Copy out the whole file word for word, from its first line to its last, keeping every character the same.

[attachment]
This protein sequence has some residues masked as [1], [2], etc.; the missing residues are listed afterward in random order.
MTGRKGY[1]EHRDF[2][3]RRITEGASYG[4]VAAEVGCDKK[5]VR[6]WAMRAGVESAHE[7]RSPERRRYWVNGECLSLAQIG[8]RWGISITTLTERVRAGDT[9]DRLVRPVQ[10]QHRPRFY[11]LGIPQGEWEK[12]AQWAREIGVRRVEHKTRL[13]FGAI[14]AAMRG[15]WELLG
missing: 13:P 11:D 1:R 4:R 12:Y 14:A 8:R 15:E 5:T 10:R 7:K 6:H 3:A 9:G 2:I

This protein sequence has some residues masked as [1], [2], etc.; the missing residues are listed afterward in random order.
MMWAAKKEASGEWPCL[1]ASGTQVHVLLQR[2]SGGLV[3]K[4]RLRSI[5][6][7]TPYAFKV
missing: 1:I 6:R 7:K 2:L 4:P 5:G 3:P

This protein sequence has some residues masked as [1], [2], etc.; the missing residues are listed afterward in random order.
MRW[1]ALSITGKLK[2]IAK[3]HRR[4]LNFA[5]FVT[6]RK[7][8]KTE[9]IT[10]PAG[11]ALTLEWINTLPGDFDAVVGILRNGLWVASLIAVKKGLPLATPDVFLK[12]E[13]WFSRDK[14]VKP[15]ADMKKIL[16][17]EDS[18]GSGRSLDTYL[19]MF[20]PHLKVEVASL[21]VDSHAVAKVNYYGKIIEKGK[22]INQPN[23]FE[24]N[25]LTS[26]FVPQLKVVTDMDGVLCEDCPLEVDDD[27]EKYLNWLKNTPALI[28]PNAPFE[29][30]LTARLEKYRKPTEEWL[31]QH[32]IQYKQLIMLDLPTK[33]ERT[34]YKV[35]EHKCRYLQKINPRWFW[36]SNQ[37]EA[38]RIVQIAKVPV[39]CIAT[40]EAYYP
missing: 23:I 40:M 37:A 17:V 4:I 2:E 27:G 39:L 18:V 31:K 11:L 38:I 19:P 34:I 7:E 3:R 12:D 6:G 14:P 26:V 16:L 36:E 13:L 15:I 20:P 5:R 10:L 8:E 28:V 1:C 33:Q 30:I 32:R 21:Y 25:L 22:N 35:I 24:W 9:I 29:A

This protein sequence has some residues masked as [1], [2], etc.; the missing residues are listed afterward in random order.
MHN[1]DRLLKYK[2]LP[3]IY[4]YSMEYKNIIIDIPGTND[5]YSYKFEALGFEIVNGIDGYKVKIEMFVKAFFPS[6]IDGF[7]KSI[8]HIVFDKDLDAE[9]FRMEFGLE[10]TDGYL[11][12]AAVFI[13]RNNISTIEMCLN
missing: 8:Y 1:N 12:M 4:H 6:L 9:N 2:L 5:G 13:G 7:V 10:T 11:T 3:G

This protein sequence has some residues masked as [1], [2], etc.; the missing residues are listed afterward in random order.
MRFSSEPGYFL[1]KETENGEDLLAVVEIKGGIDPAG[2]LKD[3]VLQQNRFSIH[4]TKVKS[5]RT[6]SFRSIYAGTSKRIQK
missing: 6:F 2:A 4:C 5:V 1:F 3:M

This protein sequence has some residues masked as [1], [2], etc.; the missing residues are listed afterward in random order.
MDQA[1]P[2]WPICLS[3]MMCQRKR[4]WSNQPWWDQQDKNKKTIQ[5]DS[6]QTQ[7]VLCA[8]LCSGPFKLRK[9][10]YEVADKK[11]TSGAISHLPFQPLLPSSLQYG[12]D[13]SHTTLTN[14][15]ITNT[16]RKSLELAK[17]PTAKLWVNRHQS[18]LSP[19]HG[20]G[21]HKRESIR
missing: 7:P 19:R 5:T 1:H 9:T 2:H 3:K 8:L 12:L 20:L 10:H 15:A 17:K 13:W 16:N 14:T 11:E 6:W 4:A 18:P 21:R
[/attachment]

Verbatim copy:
This protein sequence has some residues masked as [1], [2], etc.; the missing residues are listed afterward in random order.
MTGRKGY[1]EHRDF[2][3]RRITEGASYG[4]VAAEVGCDKK[5]VR[6]WAMRAGVESAHE[7]RSPERRRYWVNGECLSLAQIG[8]RWGISITTLTERVRAGDT[9]DRLVRPVQ[10]QHRPRFY[11]LGIPQGEWEK[12]AQWAREIGVRRVEHKTRL[13]FGAI[14]AAMRG[15]WELLG
missing: 13:P 11:D 1:R 4:R 12:Y 14:A 8:R 15:E 5:T 10:R 7:K 6:H 3:A 9:G 2:I

This protein sequence has some residues masked as [1], [2], etc.; the missing residues are listed afterward in random order.
MMWAAKKEASGEWPCL[1]ASGTQVHVLLQR[2]SGGLV[3]K[4]RLRSI[5][6][7]TPYAFKV
missing: 1:I 6:R 7:K 2:L 4:P 5:G 3:P

This protein sequence has some residues masked as [1], [2], etc.; the missing residues are listed afterward in random order.
MRW[1]ALSITGKLK[2]IAK[3]HRR[4]LNFA[5]FVT[6]RK[7][8]KTE[9]IT[10]PAG[11]ALTLEWINTLPGDFDAVVGILRNGLWVASLIAVKKGLPLATPDVFLK[12]E[13]WFSRDK[14]VKP[15]ADMKKIL[16][17]EDS[18]GSGRSLDTYL[19]MF[20]PHLKVEVASL[21]VDSHAVAKVNYYGKIIEKGK[22]INQPN[23]FE[24]N[25]LTS[26]FVPQLKVVTDMDGVLCEDCPLEVDDD[27]EKYLNWLKNTPALI[28]PNAPFE[29][30]LTARLEKYRKPTEEWL[31]QH[32]IQYKQLIMLDLPTK[33]ERT[34]YKV[35]EHKCRYLQKINPRWFW[36]SNQ[37]EA[38]RIVQIAKVPV[39]CIAT[40]EAYYP
missing: 23:I 40:M 37:A 17:V 4:I 2:E 27:G 39:L 18:V 31:K 11:L 38:I 19:P 34:I 7:E 3:R 12:D 6:G 14:P 26:V 16:L 36:E 13:L 15:I 20:P 5:R 10:L 8:E 28:V 1:C 33:Q 30:I 32:R 21:Y 25:L 22:N 35:I 24:W 9:I 29:A

This protein sequence has some residues masked as [1], [2], etc.; the missing residues are listed afterward in random order.
MHN[1]DRLLKYK[2]LP[3]IY[4]YSMEYKNIIIDIPGTND[5]YSYKFEALGFEIVNGIDGYKVKIEMFVKAFFPS[6]IDGF[7]KSI[8]HIVFDKDLDAE[9]FRMEFGLE[10]TDGYL[11][12]AAVFI[13]RNNISTIEMCLN
missing: 8:Y 1:N 12:M 4:H 6:L 9:N 2:L 5:G 13:G 7:V 10:T 11:T 3:G

This protein sequence has some residues masked as [1], [2], etc.; the missing residues are listed afterward in random order.
MRFSSEPGYFL[1]KETENGEDLLAVVEIKGGIDPAG[2]LKD[3]VLQQNRFSIH[4]TKVKS[5]RT[6]SFRSIYAGTSKRIQK
missing: 6:F 2:A 4:C 5:V 1:F 3:M

This protein sequence has some residues masked as [1], [2], etc.; the missing residues are listed afterward in random order.
MDQA[1]P[2]WPICLS[3]MMCQRKR[4]WSNQPWWDQQDKNKKTIQ[5]DS[6]QTQ[7]VLCA[8]LCSGPFKLRK[9][10]YEVADKK[11]TSGAISHLPFQPLLPSSLQYG[12]D[13]SHTTLTN[14][15]ITNT[16]RKSLELAK[17]PTAKLWVNRHQS[18]LSP[19]HG[20]G[21]HKRESIR
missing: 7:P 19:R 5:T 1:H 9:T 2:H 3:K 8:L 12:L 20:L 10:H 15:A 17:K 13:W 16:N 14:T 11:E 6:W 4:A 18:P 21:R